Yellow Peril by Tze Ming Mok

All in the family

Obviously, I am related to all Asian people, and I represent all of Asia. To prove my point, I will now demonstrate how I am personally related to every single Asian film in the Human Rights Film Festival (Auckland 12-19 May, Wellington 25 May-1 June).

Behind the Labels, about sweatshop workers on the US territory of Saipan, and Children, about sweatshop workers anywhere. Actually, in the publicity photos they're all Chinese workers. Obviously we're related!

Mercy, AIDS orphans in Thailand. My paternal grandmother was born and raised in Thailand. I still have relatives there. We're related!

Reframe, a New Zealand documentary about a New Zealand Human Rights lawyer in the Palestinian Occupied Territories. Director Jo Luping and lawyer Dianne Luping's parents are Malaysian Chinese. My dad's Malaysian Chinese! We're related!

Also, with regard to the other Palestinian/Israeli films in the festival, such as Promises - Palestine is an associate-member of the
Asia Pacific Forum of National Human Rights Institutes, along with Afghanistan and Jordan! We're related!

Greed and Grievance, Aceh's War (short film). Hmm... My Malaysian grandfather's fourth wife is from an old Indonesian Chinese family... but probably more pertinently, I once resettled an Acehnese refugee who had a mullet which made him look just like my brother in 1986. We're related!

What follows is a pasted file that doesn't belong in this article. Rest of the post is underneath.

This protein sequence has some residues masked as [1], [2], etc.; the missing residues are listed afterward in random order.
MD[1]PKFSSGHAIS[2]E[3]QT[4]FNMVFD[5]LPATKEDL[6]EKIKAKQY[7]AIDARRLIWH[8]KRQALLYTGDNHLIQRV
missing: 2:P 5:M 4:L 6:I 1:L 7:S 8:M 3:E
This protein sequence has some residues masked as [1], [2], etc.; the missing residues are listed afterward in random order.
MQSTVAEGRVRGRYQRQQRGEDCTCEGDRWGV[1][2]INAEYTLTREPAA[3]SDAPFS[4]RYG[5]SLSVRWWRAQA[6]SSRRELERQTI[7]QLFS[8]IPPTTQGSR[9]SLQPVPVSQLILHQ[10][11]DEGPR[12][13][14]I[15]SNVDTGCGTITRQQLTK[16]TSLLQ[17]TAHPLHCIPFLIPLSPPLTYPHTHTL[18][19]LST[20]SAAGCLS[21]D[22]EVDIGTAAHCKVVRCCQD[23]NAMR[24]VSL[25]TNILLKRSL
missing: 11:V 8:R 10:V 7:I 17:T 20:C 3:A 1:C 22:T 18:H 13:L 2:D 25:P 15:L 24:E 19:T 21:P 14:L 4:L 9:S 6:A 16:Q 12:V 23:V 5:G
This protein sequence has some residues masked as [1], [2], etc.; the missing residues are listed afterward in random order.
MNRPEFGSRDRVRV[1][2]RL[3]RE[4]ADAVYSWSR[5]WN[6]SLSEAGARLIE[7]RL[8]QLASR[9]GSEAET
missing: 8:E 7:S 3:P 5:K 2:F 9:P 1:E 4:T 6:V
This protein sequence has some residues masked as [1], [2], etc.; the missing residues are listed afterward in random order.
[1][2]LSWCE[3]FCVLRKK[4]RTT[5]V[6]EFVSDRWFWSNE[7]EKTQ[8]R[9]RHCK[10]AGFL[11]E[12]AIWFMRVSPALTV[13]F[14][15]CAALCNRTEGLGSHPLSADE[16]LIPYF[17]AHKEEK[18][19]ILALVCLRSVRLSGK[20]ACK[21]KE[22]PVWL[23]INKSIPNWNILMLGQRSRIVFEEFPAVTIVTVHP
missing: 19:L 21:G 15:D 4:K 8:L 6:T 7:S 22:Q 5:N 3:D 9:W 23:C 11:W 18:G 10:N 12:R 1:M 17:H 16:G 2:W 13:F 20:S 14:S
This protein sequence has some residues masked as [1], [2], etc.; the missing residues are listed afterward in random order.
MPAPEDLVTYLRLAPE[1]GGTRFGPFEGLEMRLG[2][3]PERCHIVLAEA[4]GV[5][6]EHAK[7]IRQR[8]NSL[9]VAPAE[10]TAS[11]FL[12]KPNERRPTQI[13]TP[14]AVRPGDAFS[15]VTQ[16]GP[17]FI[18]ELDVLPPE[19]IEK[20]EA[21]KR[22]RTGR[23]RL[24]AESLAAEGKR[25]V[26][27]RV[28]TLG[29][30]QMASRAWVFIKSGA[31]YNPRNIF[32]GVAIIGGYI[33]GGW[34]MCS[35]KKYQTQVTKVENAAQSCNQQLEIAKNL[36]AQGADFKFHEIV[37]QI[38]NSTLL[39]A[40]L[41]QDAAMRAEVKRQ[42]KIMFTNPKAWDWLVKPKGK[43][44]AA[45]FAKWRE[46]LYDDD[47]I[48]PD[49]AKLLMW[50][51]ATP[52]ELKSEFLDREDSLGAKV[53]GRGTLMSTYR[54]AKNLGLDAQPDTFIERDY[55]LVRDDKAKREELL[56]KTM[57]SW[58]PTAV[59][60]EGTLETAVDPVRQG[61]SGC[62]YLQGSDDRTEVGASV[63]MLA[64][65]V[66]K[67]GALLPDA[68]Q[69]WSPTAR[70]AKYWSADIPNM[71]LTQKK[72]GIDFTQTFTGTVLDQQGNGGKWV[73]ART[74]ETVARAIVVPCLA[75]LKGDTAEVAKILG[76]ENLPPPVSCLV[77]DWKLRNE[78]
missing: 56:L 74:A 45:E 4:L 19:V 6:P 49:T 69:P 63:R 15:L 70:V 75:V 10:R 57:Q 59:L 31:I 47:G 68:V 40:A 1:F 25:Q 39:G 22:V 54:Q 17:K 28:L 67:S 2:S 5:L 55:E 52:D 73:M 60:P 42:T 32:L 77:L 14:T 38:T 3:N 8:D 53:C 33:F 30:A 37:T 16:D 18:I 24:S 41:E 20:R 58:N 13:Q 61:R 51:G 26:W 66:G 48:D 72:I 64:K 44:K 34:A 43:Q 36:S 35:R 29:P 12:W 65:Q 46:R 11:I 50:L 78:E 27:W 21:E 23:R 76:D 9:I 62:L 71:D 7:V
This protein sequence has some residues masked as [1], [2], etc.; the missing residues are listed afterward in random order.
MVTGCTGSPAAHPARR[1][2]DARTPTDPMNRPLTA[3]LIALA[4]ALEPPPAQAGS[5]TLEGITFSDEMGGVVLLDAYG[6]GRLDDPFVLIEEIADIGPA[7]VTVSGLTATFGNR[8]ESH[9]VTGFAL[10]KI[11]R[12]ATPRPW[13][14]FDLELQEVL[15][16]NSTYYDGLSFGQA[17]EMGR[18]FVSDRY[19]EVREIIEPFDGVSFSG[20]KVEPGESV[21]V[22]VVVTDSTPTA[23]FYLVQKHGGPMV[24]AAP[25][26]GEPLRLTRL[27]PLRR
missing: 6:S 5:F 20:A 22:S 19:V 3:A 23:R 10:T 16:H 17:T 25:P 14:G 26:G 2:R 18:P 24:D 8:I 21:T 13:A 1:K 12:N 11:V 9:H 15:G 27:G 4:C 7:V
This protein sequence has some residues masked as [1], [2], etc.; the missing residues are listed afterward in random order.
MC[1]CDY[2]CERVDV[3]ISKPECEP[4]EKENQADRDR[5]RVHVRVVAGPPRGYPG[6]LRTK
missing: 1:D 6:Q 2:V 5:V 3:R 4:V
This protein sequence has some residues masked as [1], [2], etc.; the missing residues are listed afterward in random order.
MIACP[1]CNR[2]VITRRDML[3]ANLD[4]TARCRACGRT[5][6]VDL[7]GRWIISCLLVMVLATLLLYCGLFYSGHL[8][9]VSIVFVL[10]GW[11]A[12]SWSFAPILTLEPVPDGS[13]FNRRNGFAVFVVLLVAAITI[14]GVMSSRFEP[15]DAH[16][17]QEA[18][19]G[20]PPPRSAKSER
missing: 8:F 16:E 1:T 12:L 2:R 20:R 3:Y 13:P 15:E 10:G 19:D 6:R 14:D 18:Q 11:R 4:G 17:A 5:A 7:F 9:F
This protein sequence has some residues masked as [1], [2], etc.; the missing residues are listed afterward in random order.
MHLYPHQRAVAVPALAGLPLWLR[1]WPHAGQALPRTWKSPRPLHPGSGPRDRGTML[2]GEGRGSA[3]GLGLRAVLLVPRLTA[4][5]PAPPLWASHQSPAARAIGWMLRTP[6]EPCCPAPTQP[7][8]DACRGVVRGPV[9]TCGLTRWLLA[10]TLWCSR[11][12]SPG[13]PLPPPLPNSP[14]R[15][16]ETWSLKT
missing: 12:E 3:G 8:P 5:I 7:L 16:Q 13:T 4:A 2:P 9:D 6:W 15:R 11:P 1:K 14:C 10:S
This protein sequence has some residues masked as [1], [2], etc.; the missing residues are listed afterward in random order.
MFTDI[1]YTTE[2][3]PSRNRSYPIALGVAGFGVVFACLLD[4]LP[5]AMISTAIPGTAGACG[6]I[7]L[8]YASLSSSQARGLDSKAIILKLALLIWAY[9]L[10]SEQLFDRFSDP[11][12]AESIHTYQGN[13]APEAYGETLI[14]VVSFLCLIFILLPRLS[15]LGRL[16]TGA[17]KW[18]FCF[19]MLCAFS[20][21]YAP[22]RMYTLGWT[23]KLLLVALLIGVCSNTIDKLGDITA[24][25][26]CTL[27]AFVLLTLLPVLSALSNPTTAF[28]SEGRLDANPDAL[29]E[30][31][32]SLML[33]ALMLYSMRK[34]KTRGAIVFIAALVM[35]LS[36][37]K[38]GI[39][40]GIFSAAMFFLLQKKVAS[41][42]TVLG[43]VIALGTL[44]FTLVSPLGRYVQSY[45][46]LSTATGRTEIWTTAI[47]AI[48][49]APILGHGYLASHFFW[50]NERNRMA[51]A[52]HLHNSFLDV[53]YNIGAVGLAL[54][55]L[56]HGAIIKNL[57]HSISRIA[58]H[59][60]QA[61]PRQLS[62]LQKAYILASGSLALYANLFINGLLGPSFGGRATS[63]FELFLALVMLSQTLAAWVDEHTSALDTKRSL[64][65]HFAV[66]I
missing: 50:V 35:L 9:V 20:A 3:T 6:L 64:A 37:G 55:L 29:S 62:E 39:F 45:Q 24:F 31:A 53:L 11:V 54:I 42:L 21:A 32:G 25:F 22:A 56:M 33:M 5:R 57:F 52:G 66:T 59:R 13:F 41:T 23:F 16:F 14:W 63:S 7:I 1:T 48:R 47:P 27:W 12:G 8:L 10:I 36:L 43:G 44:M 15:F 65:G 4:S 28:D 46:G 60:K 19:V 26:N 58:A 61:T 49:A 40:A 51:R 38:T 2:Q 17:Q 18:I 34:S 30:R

Shipbreakers. The world dumps its worn out machinery in Asia, in this case, the Alang shipwrecking yard. Alang is in Gujurat, and my blood-sister, united by chilli pickle, the Kumar to my Harold, is one Rina Patel. Go see her in the Lambuji and Tinguji show this week at Bats. We're related! I also have an Aunty from Kerala, but that's Kerala, so it doesn't count.

Singapore Rebel (short film) - ok, this one I'm excited about. The story of opposition politician Chee Soon Juan, constantly imprisoned for championing democratic change. The film was banned in Singapore. My mother's Singaporean! And my cousin is a Singaporean human rights lawyer who worked in the same building as JB Jeyaretnam, who also used to keep being fined and imprisoned for being an opposition MP and whenever she bumped into him in the lift, he looked really grumpy and sour, and it's no wonder why! We're related!

And now for the big league. Hong Kong may lead the region and the world in both quantity and quality of its kung fu extravaganza, and no-one can touch Bollywood for musicals. But the award for top national producer of Human Rights documentaries (comprising 63.4% of GDP) is Myanmar. Or, as it was called when my mother was born there, Burma.

Sacrifice, four Burmese girls trafficked into prostitution in Thailand, Burma Report - the May 30th Incident (short), eyewitness accounts and footage of the 1988 military coup, Entrenched Abuse: forced labour in Burma (short) and No Place to Go: internally displaced people in Burma (short).

My mother's family fled Burma in 1954, and it wasn't even that bad yet, comparatively speaking. I still have relatives in Burma, and I don't even want to say where, or what their names are. I've never visited them, and I don't know if I will ever be able to. If I did visit them, I don't know what would happen to them for having contact with foreigners who are known to do things like promote Human Rights Film Festivals, or who have admitted to working for refugee agencies and human rights organisations. I don't know what would happen. I know what could happen of course - I used to be a refugee status officer. We're related.

Who knows what kind of joke I've been making here, or whether it's been very funny. Families are like that; they throw you off.